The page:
Lords of the Fallen review (PC/PS4)

Lords of the Fallen is a more than competent action romp featuring Nordic influences blended with a fantasy theme. It’s certain to appeal to fans of similar games such as Dark Souls II but might not hold the same appeal to fans of the God of War series.

For the past two years, we’ve seen Lords of the Fallen in action during Gamescom. In both instances, the emphasis was firmly on the combat mechanics and less so on the story elements. In hindsight, this is somewhat understandable because the story is fairly generic in nature. You play a criminal called Harkyn who has a chance at redemption if he defeats the demons inhabiting a foreign dimension called Rhogar, saving all of humanity in the proces. Before you do achieve that goal, many adversaries will stand in your way – with a lot of them being large boss characters that require specials tactics in order to bring them down.

lords of the fallen

Your main character looks like a cross betwee Kratos from God of War and a character from the Dark Souls series, but the gameplay style leans heavily towards the latter of those two. Lords of the Fallen is far from a button masher, and instead requires a strategic approach to a lot of the combat. In some cases this might mean having to duck and roll before striking an opponent from behind during your counter attack, and in other cases you can benefit greatly from knocking down magical items before taking on your foe. In those scenarios, the enemy draws strength from a circle of magic urns on fire, and you have the choice of going straight for the bad guy or taking out his ‘backup system’ first.

It’s dynamics like that which keep the game interesting all throughout its campaign, because CI Games has made sure that something new is thrown at you every few steps along the way. To tackle these challenges, you can choose from a large number of items and weapons that you collect on your quest. After completing the quest, additional modes are unlocked that present even more item and weapon choices to the player – inviting you to a second or even third playthrough. Magic and a projectile-firing gauntlet complete your arsenal – and you’ll need all of it to be successful.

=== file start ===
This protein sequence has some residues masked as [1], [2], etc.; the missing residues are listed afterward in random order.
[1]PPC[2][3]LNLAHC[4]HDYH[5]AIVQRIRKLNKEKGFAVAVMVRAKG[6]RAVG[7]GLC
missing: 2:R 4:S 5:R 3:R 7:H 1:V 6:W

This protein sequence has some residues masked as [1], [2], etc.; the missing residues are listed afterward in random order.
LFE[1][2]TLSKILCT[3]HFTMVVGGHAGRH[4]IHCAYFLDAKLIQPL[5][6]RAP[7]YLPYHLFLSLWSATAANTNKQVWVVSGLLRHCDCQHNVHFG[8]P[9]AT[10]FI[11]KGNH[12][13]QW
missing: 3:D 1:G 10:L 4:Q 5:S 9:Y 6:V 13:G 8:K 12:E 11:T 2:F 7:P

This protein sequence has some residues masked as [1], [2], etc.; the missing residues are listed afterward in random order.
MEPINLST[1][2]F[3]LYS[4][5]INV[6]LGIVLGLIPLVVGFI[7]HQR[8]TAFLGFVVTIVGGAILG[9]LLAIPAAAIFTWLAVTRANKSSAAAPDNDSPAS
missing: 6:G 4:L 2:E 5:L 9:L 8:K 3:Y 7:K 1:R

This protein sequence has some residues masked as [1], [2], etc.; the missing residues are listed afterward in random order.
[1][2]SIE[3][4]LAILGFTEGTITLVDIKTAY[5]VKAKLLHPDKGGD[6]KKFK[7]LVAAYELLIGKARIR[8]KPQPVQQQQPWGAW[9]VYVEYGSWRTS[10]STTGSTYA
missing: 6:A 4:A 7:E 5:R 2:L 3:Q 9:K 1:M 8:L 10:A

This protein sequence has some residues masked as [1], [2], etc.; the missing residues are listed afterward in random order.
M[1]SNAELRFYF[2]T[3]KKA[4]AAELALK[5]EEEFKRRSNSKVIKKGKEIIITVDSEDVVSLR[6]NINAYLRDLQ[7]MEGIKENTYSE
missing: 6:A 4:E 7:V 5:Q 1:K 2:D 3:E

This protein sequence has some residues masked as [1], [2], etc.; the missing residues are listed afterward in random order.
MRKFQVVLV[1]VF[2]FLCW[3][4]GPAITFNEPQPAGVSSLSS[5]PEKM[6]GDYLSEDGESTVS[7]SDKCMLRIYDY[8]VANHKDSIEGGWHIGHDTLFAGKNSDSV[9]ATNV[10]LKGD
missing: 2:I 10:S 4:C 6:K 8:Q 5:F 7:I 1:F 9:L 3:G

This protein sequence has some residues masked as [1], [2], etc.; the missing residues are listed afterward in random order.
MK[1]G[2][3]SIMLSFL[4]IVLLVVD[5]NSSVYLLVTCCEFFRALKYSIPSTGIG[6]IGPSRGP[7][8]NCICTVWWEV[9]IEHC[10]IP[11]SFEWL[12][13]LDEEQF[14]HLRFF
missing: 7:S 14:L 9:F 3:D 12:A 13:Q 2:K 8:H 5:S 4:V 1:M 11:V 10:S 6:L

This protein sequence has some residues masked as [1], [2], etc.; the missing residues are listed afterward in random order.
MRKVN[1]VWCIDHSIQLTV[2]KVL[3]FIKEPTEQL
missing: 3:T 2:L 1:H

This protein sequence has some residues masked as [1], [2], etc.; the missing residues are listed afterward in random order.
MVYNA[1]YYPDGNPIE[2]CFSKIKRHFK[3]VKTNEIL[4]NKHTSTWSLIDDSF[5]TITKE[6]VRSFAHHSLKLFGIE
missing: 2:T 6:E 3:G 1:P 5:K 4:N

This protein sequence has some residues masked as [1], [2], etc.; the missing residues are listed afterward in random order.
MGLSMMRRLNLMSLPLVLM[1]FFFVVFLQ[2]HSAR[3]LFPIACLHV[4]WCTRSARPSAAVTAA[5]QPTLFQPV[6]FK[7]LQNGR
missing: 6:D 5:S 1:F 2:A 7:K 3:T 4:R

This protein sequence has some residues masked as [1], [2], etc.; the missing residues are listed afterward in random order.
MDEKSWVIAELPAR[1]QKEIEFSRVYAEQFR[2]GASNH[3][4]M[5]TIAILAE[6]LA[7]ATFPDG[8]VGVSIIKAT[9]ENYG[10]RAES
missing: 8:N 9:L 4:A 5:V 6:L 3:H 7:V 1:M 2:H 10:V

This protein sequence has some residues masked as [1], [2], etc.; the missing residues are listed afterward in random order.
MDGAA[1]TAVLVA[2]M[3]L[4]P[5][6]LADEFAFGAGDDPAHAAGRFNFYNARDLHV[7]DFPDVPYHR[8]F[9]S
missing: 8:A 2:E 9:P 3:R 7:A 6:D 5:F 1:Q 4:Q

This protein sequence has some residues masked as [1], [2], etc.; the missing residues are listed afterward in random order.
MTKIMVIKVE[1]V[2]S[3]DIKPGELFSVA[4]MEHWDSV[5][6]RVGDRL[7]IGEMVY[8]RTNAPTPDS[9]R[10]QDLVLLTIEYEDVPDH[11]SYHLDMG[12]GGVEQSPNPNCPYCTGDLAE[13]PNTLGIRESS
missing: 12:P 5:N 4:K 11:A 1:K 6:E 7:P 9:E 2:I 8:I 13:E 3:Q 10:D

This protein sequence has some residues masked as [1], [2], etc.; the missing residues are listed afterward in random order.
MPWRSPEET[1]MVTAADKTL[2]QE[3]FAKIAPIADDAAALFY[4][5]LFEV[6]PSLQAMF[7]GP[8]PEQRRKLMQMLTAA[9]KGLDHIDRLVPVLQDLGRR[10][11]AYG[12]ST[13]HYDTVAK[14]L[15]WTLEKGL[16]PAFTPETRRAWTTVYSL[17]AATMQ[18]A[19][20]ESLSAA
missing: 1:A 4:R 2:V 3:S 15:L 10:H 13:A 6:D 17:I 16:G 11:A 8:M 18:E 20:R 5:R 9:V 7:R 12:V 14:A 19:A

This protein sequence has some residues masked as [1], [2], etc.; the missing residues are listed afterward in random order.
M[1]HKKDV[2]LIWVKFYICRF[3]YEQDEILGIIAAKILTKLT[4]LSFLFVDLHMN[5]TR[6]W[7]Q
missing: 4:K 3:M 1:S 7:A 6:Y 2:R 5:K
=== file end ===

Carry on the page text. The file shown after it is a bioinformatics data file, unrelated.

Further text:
lords of the fallen

Lords of the Fallen is a challenging game. It’s not as hard as games which glorify a high difficulty level such as Super Meat Boy, Fenix Rage or even Dark Souls, but it’s a serious challenge nonetheless. When you die, your spirits stays at your location of death, allowing you to pick up you experience points if you make it back to that place without dying. Not using these experience points at checkpoints and saving them up also results in a quicker buildup of stats by using a multiplyer system, which is an interesting balancing game between risk and reward.

The PS4 version runs smoothly, but the PC version was plagued by some performance issues at launch. The team has since addressed a number of these issues with an update, easing our worries about instability in this game. With that issue out of the way, we’re left with a game with a little more focus on action than Dark Souls had, and less of the item crafting and punishing difficulty. It’s a more than welcome addition to the genre, and the first to focus exclusively on next gen – which shows in its excellent audiovisual presentation. It’s not flawless – we ran into a few little glitches and the camera isn’t perfect, but nothing too grating and certainly not enough to keep us from enjoying this game. We’re hoping for more by Deck13 and CI Games – recommended.

Score: 8.0/10

Test setup:
CPU: Intel 3770K
Video: Asus GTX 660 Ti
Installed on: Kingston HyperX SSD drive
RAM: 16 GB DDR 3, Kingston HyperX Fury series

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